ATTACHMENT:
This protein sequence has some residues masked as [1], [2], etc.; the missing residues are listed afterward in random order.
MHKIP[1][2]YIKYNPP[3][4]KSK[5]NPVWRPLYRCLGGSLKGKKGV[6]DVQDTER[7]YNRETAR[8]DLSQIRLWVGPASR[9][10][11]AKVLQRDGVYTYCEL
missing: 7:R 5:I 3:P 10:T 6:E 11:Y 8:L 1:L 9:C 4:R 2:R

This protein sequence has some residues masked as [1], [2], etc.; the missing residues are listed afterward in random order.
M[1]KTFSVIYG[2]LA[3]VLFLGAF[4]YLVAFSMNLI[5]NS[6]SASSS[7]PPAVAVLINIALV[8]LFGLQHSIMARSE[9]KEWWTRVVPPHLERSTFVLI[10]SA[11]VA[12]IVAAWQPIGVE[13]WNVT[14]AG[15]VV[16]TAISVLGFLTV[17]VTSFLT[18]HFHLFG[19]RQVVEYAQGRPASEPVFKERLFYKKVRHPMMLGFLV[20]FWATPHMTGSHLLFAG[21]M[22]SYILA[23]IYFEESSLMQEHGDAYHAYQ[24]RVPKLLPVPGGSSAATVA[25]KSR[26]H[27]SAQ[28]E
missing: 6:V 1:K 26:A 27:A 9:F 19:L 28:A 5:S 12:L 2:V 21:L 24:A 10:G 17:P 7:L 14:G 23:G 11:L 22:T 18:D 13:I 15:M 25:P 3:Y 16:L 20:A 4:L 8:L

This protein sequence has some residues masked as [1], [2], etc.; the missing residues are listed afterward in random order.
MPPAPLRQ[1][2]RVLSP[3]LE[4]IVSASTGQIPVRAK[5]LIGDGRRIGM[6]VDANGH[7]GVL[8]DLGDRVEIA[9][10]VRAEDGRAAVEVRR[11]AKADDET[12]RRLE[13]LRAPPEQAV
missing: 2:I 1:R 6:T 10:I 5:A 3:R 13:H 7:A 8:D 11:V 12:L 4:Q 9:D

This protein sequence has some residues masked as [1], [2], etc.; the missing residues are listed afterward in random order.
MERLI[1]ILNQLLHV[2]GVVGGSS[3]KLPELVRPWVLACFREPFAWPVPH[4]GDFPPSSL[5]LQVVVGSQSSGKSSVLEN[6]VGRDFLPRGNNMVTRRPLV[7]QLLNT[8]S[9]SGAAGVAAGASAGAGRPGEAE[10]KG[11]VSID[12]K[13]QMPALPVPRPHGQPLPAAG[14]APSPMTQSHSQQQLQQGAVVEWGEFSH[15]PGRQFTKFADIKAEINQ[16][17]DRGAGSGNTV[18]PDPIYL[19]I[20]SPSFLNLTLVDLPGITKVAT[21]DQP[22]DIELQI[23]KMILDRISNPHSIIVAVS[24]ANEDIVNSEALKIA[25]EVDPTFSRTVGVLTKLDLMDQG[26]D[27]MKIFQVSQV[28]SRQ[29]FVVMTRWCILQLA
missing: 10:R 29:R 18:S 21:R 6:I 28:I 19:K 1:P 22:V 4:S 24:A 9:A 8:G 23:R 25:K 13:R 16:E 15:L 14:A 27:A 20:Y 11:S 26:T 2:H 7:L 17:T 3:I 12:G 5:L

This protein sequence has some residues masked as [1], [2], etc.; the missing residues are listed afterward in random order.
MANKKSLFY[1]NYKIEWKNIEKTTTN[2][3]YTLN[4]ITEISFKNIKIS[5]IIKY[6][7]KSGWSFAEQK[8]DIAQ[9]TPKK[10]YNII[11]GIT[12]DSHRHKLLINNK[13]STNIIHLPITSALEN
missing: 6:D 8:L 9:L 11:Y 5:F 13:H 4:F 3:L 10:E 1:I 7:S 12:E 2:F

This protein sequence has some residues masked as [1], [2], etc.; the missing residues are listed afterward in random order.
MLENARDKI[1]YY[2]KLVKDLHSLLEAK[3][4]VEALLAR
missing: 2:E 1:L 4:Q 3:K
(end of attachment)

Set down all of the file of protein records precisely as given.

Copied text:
This protein sequence has some residues masked as [1], [2], etc.; the missing residues are listed afterward in random order.
MHKIP[1][2]YIKYNPP[3][4]KSK[5]NPVWRPLYRCLGGSLKGKKGV[6]DVQDTER[7]YNRETAR[8]DLSQIRLWVGPASR[9][10][11]AKVLQRDGVYTYCEL
missing: 7:R 5:I 3:P 10:T 6:E 11:Y 8:L 1:L 9:C 4:R 2:R

This protein sequence has some residues masked as [1], [2], etc.; the missing residues are listed afterward in random order.
M[1]KTFSVIYG[2]LA[3]VLFLGAF[4]YLVAFSMNLI[5]NS[6]SASSS[7]PPAVAVLINIALV[8]LFGLQHSIMARSE[9]KEWWTRVVPPHLERSTFVLI[10]SA[11]VA[12]IVAAWQPIGVE[13]WNVT[14]AG[15]VV[16]TAISVLGFLTV[17]VTSFLT[18]HFHLFG[19]RQVVEYAQGRPASEPVFKERLFYKKVRHPMMLGFLV[20]FWATPHMTGSHLLFAG[21]M[22]SYILA[23]IYFEESSLMQEHGDAYHAYQ[24]RVPKLLPVPGGSSAATVA[25]KSR[26]H[27]SAQ[28]E
missing: 6:V 1:K 26:A 27:A 9:F 19:L 28:A 5:S 12:L 2:V 21:L 24:A 10:G 17:P 7:L 14:G 23:G 11:L 22:T 18:D 13:I 15:M 25:P 3:Y 16:L 20:A 4:L 8:L

This protein sequence has some residues masked as [1], [2], etc.; the missing residues are listed afterward in random order.
MPPAPLRQ[1][2]RVLSP[3]LE[4]IVSASTGQIPVRAK[5]LIGDGRRIGM[6]VDANGH[7]GVL[8]DLGDRVEIA[9][10]VRAEDGRAAVEVRR[11]AKADDET[12]RRLE[13]LRAPPEQAV
missing: 2:I 1:R 6:T 10:I 5:A 3:R 13:H 7:A 8:D 11:V 12:L 4:Q 9:D

This protein sequence has some residues masked as [1], [2], etc.; the missing residues are listed afterward in random order.
MERLI[1]ILNQLLHV[2]GVVGGSS[3]KLPELVRPWVLACFREPFAWPVPH[4]GDFPPSSL[5]LQVVVGSQSSGKSSVLEN[6]VGRDFLPRGNNMVTRRPLV[7]QLLNT[8]S[9]SGAAGVAAGASAGAGRPGEAE[10]KG[11]VSID[12]K[13]QMPALPVPRPHGQPLPAAG[14]APSPMTQSHSQQQLQQGAVVEWGEFSH[15]PGRQFTKFADIKAEINQ[16][17]DRGAGSGNTV[18]PDPIYL[19]I[20]SPSFLNLTLVDLPGITKVAT[21]DQP[22]DIELQI[23]KMILDRISNPHSIIVAVS[24]ANEDIVNSEALKIA[25]EVDPTFSRTVGVLTKLDLMDQG[26]D[27]MKIFQVSQV[28]SRQ[29]FVVMTRWCILQLA
missing: 10:R 29:R 18:S 21:R 6:I 28:I 19:K 1:P 22:V 4:S 24:A 9:A 8:G 23:R 25:K 13:R 16:E 15:L 14:A 27:A 20:Y 11:S 26:T 2:H 7:L 17:T 3:I 12:G 5:L

This protein sequence has some residues masked as [1], [2], etc.; the missing residues are listed afterward in random order.
MANKKSLFY[1]NYKIEWKNIEKTTTN[2][3]YTLN[4]ITEISFKNIKIS[5]IIKY[6][7]KSGWSFAEQK[8]DIAQ[9]TPKK[10]YNII[11]GIT[12]DSHRHKLLINNK[13]STNIIHLPITSALEN
missing: 6:D 8:L 9:L 11:Y 5:F 13:H 4:F 3:L 10:E 1:I 7:S 12:E 2:F

This protein sequence has some residues masked as [1], [2], etc.; the missing residues are listed afterward in random order.
MLENARDKI[1]YY[2]KLVKDLHSLLEAK[3][4]VEALLAR
missing: 2:E 1:L 4:Q 3:K